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Published on May 09, 2007 by Edgar Snyder

Fosamax and Reclast Linked to Heart Problems

Fosamax

Fosamax, a leading osteoporosis drug, has been connected to problems with irregular heart rhythm. Along with Reclast, another bone-building drug, atrial fibrillation developed much higher in test groups that took the medications.

Fosamax is a prescription drug taken daily by postmenopausal women at risk of bone degeneration. By reanalyzing a study made by manufacturer Merck, researchers determined that Fosamax posed a 50 percent greater risk for women to develop atrial fibrillation than those who did not take the drug.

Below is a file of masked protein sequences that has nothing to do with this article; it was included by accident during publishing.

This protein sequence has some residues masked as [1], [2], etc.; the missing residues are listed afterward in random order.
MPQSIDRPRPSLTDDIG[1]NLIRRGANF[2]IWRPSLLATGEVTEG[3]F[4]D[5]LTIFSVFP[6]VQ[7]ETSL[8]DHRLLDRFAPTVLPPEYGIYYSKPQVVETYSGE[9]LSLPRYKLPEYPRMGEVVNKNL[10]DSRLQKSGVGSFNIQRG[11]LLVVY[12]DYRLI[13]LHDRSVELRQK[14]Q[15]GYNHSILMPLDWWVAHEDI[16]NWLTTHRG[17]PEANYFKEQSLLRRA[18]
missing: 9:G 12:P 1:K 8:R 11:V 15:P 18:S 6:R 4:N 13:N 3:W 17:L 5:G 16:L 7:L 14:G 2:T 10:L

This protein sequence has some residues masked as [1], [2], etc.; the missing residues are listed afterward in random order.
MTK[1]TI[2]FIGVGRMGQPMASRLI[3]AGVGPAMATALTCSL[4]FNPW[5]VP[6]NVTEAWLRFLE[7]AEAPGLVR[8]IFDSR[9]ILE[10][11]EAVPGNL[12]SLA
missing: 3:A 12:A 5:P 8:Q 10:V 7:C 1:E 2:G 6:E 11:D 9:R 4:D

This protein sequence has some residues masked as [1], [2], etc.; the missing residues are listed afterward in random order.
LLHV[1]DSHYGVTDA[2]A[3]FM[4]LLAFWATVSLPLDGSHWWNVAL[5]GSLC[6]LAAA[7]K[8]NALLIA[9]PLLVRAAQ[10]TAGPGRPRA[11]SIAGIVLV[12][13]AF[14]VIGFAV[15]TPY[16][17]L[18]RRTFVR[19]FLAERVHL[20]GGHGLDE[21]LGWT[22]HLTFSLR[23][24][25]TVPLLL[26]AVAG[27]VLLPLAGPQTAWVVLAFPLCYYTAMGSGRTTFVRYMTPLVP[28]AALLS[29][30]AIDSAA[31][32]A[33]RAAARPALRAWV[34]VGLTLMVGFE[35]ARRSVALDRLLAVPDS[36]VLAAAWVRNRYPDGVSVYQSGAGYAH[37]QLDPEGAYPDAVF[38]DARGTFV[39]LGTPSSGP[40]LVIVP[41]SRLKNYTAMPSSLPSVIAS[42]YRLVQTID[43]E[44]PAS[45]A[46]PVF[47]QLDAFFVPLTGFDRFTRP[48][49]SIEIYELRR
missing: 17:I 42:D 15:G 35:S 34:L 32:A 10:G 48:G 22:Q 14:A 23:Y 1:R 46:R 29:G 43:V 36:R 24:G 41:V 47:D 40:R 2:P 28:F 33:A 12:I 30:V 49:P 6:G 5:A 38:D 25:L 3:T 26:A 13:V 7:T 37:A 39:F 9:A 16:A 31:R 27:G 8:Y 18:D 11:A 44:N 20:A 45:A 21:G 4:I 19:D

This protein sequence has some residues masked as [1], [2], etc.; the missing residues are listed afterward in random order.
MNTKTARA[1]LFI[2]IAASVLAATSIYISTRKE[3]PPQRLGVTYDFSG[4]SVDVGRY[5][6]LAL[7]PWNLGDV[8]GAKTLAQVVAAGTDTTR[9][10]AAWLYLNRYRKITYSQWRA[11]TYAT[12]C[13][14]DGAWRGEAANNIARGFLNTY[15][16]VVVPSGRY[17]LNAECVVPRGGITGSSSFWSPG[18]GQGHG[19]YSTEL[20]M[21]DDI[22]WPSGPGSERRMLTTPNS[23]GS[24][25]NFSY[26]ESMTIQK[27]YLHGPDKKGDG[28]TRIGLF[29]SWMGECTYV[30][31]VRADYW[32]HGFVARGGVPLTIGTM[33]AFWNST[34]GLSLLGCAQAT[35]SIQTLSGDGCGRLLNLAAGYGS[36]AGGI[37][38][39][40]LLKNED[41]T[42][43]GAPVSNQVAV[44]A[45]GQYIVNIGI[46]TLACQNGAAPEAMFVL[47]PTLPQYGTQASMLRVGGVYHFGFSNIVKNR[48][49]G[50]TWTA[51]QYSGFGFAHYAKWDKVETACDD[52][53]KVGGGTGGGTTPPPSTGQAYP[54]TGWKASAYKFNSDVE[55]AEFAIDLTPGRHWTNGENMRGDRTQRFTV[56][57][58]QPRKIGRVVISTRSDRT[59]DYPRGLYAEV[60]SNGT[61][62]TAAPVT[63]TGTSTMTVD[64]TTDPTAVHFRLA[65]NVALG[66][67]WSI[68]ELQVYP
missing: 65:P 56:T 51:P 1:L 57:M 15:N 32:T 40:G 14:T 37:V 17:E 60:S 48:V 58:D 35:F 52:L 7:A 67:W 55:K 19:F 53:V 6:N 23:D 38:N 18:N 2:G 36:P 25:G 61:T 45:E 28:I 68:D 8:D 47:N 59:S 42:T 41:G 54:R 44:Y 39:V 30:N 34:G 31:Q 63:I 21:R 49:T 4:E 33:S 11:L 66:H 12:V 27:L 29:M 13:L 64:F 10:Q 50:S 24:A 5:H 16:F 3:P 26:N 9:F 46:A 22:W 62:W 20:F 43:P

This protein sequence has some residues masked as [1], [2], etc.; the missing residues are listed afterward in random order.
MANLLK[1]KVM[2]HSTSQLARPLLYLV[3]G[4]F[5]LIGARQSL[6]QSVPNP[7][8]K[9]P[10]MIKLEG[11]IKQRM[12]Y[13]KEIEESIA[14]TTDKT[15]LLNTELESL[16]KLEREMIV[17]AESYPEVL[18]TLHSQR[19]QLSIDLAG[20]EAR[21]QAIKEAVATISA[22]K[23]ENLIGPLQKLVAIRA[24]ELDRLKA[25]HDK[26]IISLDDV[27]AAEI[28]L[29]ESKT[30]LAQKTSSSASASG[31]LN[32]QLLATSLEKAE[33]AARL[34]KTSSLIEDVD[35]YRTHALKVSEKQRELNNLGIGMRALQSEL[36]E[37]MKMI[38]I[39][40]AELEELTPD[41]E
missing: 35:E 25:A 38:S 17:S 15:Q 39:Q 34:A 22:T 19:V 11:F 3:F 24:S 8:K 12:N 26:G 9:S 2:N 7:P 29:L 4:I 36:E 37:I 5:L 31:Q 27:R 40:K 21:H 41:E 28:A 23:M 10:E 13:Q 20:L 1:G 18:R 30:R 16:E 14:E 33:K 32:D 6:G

Reclast, an annual intravenous drug used to combat the bone condition known as Paget’s disease, proved even more dangerous. A study funded by manufacturer Novartis showed that the risk of developing irregular heart rhythms was 150 percent greater in patients taking Reclast.

Fosamax is also linked to osteonecrosis of the jaw (ONJ), a rare but serious disease that causes the jaw bone to die. Patients with osteonecrosis of the jaw, also known as Dead Jaw, suffer extreme pain that can often lead to exposed bone in the mouth.

Please note: All of our lawyers are licensed to practice in the state of Pennsylvania. We also have lawyers licensed to practice in Ohio and West Virginia, and we associate with experienced attorneys in other states. In addition, all drug-related litigation may involve co-counsel.

Source: "Unexpected heart problems seen in bone drugs." The Associated Press. May 3, 2007.
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